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Dev Med Child Neurol. 2017 Feb;59(2):145-151. doi: 10.1111/dmcn.13194. Epub 2016 Jul 1.

Motorized versus manual instrumented spasticity assessment in children with cerebral palsy.

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Department of Rehabilitation Medicine, MOVE Research Institute Amsterdam, VU University Medical Center, Amsterdam, the Netherlands.
Department of Rehabilitation Sciences, Research Group for Neuromotor Rehabilitation, KU Leuven, Leuven, Belgium.
Department of Mechanical Engineering, KU Leuven, Leuven, Belgium.



We compared the outcomes of manual and motorized instrumented ankle spasticity assessments in children with cerebral palsy (CP).


Ten children with spastic CP (three males, seven females; mean age 11y [standard deviation 3y], range 6-14y; Gross Motor Function Classification System levels I-III) were included. During motorized assessments, fast (100°/s) rotations were imposed around the ankle joint by a motor-driven footplate; during manual assessments, rotations of comparable speed were applied by a therapist using a foot orthotic. Angular range of motion, maximum velocity, acceleration, work, and muscle activity (electromyography [EMG]) of the triceps surae and tibialis anterior were compared during passive muscle stretch between motorized and manual assessments. Both movement profiles were also compared to CP gait ankle movement profile.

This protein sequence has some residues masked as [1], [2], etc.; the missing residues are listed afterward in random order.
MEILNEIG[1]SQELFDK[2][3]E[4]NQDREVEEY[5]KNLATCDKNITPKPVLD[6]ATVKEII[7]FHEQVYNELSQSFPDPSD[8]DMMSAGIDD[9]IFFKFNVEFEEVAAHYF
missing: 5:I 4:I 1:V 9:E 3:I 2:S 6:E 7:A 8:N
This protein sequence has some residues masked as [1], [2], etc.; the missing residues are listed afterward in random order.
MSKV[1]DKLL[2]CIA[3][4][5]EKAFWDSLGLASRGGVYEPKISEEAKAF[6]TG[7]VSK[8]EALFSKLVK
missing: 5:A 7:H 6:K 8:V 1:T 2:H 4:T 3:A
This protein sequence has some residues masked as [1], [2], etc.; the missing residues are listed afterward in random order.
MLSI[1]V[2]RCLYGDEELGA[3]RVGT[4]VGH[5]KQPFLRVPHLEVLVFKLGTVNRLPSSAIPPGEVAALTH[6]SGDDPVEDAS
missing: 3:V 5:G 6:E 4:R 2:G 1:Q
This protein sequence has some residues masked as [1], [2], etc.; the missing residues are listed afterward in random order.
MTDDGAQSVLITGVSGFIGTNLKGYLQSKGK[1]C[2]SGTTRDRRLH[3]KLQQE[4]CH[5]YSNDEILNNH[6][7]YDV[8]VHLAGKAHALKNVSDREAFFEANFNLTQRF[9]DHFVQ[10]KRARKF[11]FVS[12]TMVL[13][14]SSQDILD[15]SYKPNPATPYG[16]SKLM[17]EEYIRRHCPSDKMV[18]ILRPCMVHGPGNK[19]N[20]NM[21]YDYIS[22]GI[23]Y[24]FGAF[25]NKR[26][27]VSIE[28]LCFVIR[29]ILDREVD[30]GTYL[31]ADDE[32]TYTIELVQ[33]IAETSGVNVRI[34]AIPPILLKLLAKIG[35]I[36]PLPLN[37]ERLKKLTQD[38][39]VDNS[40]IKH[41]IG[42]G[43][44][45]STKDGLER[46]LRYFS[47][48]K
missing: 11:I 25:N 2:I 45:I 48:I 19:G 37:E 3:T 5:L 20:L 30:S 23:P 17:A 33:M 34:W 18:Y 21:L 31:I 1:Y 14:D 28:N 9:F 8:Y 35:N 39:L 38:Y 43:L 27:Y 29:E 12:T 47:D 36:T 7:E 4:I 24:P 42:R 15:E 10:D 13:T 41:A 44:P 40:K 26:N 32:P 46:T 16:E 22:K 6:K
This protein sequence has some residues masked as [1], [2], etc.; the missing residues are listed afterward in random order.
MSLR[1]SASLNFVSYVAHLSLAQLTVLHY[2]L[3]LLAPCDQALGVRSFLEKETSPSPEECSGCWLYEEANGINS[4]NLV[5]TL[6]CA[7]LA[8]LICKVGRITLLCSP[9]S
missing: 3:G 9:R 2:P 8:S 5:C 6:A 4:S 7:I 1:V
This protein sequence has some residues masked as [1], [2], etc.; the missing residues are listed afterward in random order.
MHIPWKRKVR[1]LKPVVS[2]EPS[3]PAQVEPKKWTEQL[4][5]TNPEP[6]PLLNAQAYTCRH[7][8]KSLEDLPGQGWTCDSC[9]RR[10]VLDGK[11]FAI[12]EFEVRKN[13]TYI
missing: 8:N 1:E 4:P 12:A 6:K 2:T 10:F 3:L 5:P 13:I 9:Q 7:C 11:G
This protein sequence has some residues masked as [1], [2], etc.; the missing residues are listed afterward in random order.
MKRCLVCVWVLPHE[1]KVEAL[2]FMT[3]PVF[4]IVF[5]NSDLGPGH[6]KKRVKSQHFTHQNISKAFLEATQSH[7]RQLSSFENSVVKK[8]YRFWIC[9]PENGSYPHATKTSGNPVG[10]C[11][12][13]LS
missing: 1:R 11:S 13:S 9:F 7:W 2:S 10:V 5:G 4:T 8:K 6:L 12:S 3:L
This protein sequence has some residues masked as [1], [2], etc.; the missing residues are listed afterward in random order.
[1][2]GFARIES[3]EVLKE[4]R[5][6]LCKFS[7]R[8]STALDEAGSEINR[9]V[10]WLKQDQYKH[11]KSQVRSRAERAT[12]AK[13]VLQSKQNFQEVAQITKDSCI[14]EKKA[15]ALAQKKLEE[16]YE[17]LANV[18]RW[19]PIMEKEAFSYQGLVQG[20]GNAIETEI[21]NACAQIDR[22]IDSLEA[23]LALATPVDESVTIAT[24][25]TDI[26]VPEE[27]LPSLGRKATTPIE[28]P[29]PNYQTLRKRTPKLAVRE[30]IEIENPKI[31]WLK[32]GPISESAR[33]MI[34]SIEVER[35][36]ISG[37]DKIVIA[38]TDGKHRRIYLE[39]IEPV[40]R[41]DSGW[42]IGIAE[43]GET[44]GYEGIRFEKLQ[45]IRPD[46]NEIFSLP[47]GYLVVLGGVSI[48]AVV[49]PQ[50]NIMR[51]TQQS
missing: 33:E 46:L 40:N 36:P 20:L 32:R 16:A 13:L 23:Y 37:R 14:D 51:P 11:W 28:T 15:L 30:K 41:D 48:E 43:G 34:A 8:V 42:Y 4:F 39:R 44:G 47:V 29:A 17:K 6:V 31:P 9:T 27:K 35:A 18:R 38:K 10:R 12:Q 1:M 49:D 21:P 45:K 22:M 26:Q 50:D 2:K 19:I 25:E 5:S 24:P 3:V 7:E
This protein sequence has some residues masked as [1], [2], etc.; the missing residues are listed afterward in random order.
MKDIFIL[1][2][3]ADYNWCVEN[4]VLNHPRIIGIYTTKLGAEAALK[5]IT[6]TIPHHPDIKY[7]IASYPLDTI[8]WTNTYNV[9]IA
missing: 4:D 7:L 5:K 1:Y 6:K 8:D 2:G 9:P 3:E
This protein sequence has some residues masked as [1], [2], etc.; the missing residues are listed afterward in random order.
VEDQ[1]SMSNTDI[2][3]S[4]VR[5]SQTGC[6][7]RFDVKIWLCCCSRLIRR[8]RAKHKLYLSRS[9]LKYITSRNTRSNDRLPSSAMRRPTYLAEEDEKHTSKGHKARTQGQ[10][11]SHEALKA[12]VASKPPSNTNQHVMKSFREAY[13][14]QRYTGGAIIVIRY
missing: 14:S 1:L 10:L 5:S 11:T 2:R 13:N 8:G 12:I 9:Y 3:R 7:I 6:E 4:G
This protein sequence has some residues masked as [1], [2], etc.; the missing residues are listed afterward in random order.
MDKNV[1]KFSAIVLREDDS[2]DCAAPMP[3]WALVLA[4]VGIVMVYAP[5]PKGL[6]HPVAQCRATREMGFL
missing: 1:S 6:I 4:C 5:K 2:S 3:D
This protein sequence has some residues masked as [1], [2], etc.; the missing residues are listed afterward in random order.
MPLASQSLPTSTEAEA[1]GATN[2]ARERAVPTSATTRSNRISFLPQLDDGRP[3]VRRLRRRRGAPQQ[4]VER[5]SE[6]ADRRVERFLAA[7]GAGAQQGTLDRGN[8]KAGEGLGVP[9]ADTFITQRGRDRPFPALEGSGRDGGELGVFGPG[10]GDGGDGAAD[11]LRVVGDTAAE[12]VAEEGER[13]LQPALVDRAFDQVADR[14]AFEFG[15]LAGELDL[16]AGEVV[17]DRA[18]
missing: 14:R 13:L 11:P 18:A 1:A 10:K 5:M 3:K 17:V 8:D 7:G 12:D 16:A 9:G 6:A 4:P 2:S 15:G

The imposed movement profile differed between methods, with the motorized assessment reaching higher maximum acceleration. Despite equal maximum velocity, the triceps surae were more often activated in motorized assessments, with low agreement of 44% to 72% (κ≤0) for EMG onset occurrence between methods. The manually applied ankle velocity profile matched more closely with the gait profile.


The differences in acceleration possibly account for the different muscle responses, which may suggest acceleration, rather than velocity-dependency of the stretch reflex. Future prototypes of instrumented spasticity assessments should standardize movement profiles, preferably by developing profiles that mimic functional tasks such as walking.

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